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Pricing Flexibility

Monsanto is the dominant leader in the seed business. It has led in the development of genetically modified seeds for corn, soy beans and cotton. This spring, the company introduced new second generation versions of its herbicide tolerant soy bean line and its herbicide and pest resistant corn seed. The company expected to sell enough of the soy bean line to plant 8 to 10 million acres and enough of the corn line to plant 4 million acres. Instead, the farmers bought 6 million acres worth of the soy bean line and 3 million acres worth of the corn line. The overall demand for seeds was down somewhat due to the depressed economy, but DuPont’s Pioneer Hi-Bred seed line also gained share against Monsanto.

The problem Monsanto encountered went beyond the economy. It simply priced the new lines too high for the market. The new soy bean line cost 42% more than its predecessor. The new corn line 17% more than its predecessor. The company simply did not leave enough incentive for enough farmers to make the switch to hit the company’s volume targets. (See “Audio Tip #68: Producing a Net Value Improvement for Customers” on

The company responded quickly. After watching the market make a shambles of its volume forecasts, it announced that it would reduce its pricing by enough to increase its market share again.

This speedy response by a company in the marketplace stands in stark contrast to our governmental response to high pricing. If governments set a price too high, both consumers and the suppliers suffer. Current examples are the government interventions in the market to fix minimum wages and to increase taxes on employment.

In simple terms, the government sets a minimum wage price that is generally above the price that some employers are willing to pay. This new price, whether a minimum wage or an additional tax on employment, depresses demand for employees at the same time as it raises the potential supply. In a market where there is already more supply than demand, this is a prescription for a great deal of pain for both employees and employers. Some employers will shift jobs to less expensive areas of the world or simply not do them. Some employees will simply not find work. In particular, the employees least likely to find work are those with the lowest levels of skills, primarily the young and uneducated.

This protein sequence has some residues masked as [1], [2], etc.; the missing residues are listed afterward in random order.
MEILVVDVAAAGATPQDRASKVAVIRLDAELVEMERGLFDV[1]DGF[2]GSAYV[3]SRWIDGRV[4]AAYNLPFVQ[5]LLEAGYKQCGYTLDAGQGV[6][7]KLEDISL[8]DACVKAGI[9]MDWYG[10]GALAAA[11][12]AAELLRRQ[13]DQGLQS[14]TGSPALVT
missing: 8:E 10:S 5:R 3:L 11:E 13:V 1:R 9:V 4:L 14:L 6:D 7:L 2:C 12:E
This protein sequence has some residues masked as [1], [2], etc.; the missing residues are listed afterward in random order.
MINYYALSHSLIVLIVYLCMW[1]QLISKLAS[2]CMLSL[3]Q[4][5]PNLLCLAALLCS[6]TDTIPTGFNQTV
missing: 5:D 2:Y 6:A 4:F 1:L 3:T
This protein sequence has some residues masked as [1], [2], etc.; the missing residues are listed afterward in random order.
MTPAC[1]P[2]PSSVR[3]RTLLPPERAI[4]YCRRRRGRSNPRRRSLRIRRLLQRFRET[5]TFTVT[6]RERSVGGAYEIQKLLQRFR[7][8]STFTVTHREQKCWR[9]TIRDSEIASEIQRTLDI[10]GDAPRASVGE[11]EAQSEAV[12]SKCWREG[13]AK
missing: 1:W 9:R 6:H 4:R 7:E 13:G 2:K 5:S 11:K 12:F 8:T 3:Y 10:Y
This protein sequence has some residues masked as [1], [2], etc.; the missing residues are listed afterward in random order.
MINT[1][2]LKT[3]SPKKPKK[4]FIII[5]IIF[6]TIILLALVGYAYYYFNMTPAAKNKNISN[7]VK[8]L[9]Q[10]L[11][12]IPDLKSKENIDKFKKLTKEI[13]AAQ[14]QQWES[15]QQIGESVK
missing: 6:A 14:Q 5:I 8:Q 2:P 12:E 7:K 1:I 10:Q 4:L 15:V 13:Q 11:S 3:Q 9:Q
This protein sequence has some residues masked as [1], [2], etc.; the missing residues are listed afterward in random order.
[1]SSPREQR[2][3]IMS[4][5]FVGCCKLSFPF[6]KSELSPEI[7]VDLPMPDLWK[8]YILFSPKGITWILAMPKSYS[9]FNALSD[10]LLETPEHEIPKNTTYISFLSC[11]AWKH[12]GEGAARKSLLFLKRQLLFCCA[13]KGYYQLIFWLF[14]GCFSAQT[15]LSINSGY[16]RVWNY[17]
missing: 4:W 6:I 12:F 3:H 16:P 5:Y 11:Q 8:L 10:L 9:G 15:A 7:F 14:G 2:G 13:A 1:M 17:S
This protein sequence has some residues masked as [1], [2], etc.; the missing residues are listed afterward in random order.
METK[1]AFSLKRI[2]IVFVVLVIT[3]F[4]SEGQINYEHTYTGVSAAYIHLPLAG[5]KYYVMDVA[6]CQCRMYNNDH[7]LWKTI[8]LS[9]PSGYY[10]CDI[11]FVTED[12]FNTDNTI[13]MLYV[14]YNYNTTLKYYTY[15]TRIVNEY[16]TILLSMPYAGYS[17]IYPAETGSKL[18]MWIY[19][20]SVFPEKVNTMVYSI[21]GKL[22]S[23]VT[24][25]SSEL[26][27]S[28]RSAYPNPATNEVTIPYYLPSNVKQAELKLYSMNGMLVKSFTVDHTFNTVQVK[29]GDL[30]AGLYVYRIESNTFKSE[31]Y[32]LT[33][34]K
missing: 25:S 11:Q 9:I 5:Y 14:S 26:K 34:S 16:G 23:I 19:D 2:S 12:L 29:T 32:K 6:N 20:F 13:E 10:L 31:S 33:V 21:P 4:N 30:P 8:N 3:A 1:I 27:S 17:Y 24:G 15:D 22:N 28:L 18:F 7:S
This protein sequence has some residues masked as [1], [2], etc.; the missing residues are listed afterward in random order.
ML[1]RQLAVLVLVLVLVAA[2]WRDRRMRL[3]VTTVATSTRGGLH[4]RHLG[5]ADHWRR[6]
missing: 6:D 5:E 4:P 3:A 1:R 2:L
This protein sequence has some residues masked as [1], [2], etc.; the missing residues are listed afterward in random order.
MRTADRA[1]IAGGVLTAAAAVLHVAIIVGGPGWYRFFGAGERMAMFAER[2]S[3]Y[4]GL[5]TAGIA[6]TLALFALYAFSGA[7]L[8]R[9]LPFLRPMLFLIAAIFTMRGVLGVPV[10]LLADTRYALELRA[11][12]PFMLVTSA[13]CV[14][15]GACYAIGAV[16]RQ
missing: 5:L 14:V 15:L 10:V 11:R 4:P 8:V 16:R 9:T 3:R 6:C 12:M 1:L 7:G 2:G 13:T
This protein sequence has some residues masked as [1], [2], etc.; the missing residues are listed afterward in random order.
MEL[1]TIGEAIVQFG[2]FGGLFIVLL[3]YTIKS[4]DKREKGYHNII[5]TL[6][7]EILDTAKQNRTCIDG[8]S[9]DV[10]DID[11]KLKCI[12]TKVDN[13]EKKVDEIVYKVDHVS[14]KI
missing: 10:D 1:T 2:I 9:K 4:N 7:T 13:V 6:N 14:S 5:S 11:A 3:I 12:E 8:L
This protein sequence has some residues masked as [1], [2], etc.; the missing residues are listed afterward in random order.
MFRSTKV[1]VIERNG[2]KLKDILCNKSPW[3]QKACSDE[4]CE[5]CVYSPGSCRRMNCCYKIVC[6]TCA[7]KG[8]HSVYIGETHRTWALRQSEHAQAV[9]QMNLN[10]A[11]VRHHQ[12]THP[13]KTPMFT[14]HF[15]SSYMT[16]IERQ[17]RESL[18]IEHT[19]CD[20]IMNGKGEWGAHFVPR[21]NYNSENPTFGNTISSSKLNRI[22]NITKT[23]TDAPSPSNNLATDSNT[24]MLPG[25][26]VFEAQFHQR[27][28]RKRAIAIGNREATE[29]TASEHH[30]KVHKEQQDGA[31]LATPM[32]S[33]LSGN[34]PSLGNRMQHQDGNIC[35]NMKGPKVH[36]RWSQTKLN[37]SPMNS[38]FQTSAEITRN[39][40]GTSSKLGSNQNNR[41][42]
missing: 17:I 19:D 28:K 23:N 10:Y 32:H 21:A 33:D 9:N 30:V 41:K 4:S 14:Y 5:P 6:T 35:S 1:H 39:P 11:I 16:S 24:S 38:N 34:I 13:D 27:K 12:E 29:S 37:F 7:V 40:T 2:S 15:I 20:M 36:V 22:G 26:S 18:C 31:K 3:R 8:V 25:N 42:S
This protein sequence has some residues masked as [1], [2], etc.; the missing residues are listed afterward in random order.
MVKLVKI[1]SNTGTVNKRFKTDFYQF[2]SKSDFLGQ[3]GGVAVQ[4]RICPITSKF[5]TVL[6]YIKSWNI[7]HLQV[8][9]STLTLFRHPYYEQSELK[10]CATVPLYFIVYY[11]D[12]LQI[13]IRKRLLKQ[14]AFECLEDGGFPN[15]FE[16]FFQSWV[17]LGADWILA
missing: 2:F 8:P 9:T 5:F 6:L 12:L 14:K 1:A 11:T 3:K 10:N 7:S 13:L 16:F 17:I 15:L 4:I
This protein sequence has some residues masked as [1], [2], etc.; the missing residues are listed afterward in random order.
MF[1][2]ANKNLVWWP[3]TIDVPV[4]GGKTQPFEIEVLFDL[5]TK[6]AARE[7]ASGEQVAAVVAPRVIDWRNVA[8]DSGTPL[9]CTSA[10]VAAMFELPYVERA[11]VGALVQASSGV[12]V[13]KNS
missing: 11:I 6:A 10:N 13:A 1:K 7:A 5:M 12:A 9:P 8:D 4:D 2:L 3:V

Throughout the post-war period, Europe created a cradle-to-grave system of social protections. They financed these social protections with high tax rates, charges on employment, and restrictions on the ability of an employer to reduce its workforce. At the end of 2009, Europe faced high employment rates for its young people. Belgium, France, Italy, the U.K., Sweden and Finland had rates of unemployment for people under 25 around 20% to 30%. The U.S. is now approaching the same level. Its unemployment rate for workers under 25 is about 20%, while overall unemployment rate is around 10%. The unemployment rate among black teenage males is 50%.

Not all of this high unemployment will go away with the reduction in the cost of employment. Some of our unemployed youth simply must have training they do not have today. But we show no signs today of recognizing what our high cost employment system has done to the demand for our youngest potential employees. It is too bad that our politicians don’t measure success in market share terms. Monsanto does and reverses course. Our response, if it ever comes, will be very late. (See "Video #41: Pricing Considerations in Hostile Markets” on

Posted 5/6/10


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